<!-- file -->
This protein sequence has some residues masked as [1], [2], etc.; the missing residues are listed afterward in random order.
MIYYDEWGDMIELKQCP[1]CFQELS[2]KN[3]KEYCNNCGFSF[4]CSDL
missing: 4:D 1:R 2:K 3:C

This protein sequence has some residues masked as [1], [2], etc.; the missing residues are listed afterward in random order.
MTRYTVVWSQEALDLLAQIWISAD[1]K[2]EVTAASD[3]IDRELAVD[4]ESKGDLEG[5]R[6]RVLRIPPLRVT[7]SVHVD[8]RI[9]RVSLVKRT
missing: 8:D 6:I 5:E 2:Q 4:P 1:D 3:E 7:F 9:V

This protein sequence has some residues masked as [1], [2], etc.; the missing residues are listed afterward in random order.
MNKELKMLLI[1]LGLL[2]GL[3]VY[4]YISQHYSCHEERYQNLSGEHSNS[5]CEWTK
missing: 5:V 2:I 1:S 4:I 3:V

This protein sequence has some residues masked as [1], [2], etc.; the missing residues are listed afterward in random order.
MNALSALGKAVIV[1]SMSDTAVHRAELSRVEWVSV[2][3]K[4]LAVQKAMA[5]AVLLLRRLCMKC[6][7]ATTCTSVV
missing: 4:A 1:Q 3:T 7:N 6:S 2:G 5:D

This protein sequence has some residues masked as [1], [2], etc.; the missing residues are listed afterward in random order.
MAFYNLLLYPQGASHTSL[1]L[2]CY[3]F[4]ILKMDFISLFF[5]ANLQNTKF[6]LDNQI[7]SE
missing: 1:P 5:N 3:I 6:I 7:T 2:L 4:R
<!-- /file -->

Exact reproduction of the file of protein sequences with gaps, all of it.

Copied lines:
This protein sequence has some residues masked as [1], [2], etc.; the missing residues are listed afterward in random order.
MIYYDEWGDMIELKQCP[1]CFQELS[2]KN[3]KEYCNNCGFSF[4]CSDL
missing: 4:D 1:R 2:K 3:C

This protein sequence has some residues masked as [1], [2], etc.; the missing residues are listed afterward in random order.
MTRYTVVWSQEALDLLAQIWISAD[1]K[2]EVTAASD[3]IDRELAVD[4]ESKGDLEG[5]R[6]RVLRIPPLRVT[7]SVHVD[8]RI[9]RVSLVKRT
missing: 8:D 6:I 5:E 2:Q 4:P 1:D 3:E 7:F 9:V

This protein sequence has some residues masked as [1], [2], etc.; the missing residues are listed afterward in random order.
MNKELKMLLI[1]LGLL[2]GL[3]VY[4]YISQHYSCHEERYQNLSGEHSNS[5]CEWTK
missing: 5:V 2:I 1:S 4:I 3:V

This protein sequence has some residues masked as [1], [2], etc.; the missing residues are listed afterward in random order.
MNALSALGKAVIV[1]SMSDTAVHRAELSRVEWVSV[2][3]K[4]LAVQKAMA[5]AVLLLRRLCMKC[6][7]ATTCTSVV
missing: 4:A 1:Q 3:T 7:N 6:S 2:G 5:D

This protein sequence has some residues masked as [1], [2], etc.; the missing residues are listed afterward in random order.
MAFYNLLLYPQGASHTSL[1]L[2]CY[3]F[4]ILKMDFISLFF[5]ANLQNTKF[6]LDNQI[7]SE
missing: 1:P 5:N 3:I 6:I 7:T 2:L 4:R